What motivates us in the workplace?


So what motivates people – and how do you find out the best way to motivate your staff?

Well perhaps not surprising in the current climate – but an answer which I would strongly argue transcends the credit crunch – is training and communication – not hard cash!

In a recent survey covering 1,500 business, 78% of staff said that they would like an on-boarding programme, however in those companies, only 37% actually provide any kind of induction programme.

A third of staff who had gone through an induction programme with the company said it had reinforced their decision to join that company.

Many of those who went through the programmes said that it made them feel at ease with their new surroundings and enabled them to get up to speed more quickly.

The survey also found that 75% of new staff had no level of contact with their employer between accepting a job offer and starting their new role.

So what can companies learn from this information?

Well for a start – communicate with your staff! That goes for existing and new employees of course. But when you have invested time and money into bringing people into your business don’t simply assume that they will just be able to get on with it.

Its clear that a well thought out induction programme introducing them to the company at large and not just their own job and team will make a huge difference to their productivity and also motivate and retain them for longer.

Its also equally important to ensure that arrangements for informing and consulting employees over major change are effective if companies want to improve trust in senior management, especially in current climates.

However, change in the workplace has been prevalent for a long time now and employees may simply be unaware of how well they have coped with change in the organisation in the last 5 to 10 years. So its also important to have a programme which involves staff, educates them and makes them feel that their opinions are valued and trusted.

Remember that usually your staff are the customer touch point of your business and as such they are all your brand ambassadors so making sure they are all on the same page is a vital component in your marketing.

As the economic downturn began to bite, a 2008 report from Cranfield School of Management, commissioned by learndirect Business, revealed organisations that invest in their staff are best placed to save money (44%) improve staff motivation (33%) and increase employee retention (52%).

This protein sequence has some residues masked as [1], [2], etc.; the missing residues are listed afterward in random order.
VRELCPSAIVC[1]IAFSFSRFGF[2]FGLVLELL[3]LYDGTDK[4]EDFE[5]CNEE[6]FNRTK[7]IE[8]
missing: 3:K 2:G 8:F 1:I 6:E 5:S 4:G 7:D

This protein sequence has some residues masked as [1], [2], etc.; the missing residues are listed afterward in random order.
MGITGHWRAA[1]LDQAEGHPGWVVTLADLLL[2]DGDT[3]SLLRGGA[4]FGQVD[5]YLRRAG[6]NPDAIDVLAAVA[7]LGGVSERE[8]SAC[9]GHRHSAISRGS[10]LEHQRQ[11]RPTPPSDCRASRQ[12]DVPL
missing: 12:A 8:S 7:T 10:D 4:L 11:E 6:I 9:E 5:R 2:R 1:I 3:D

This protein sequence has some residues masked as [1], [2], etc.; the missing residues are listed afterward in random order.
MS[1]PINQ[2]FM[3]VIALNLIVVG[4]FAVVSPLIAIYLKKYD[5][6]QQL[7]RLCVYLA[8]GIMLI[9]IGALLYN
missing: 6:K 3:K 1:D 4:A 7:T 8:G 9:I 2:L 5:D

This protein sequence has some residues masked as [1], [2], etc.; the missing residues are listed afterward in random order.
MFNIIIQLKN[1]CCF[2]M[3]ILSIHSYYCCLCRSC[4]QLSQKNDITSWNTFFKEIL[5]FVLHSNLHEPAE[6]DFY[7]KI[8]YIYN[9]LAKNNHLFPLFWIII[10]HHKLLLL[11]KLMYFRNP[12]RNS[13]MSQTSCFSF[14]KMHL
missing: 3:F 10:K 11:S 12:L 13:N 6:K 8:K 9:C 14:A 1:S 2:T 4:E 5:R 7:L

However, although the Nurturing Talent report highlights training and development can have significant benefits such as increased staff motivation and retention, only a third (34%) of employers have a formal training strategy.

The report, which was compiled using responses from 1,189 training and recruitment decision makers, reveals over three quarters of employers (78%) see skills development as more beneficial to their organisation compared to recruiting staff externally.

Dr Emma Parry, Senior Research Fellow, Cranfield School of Management, who authored the report, said: “this research demonstrates that growing your own is an effective way for organisations to obtain the skills they need while saving money. For employers, the nurturing talent concept means managing and developing employees to achieve business goals.  This could include training employee coaching staff mentoring and job enrichment to stretch employees with new tasks.”

So while formal training including examinations and academic development is an essential tool for many, personal workplace development is a tool which still is widely underutilised.

Mentoring and coaching as part of a structured programme with agreed objectives and outcomes will help staff to become more skilled in their own job, help them to upskill for new roles and promotions, encourage them to have a stake in their own development and keep them committed to the organisation and role.

Its a process which is often used by executives for development so if its widely recognised to benefit senior management then it should be evident that its something which very many more people can benefit from.

Of course a good bit of sunny weather like we are having at the moment doesn’t do any harm either – its just much less controllable!!

best wishes,

Alison

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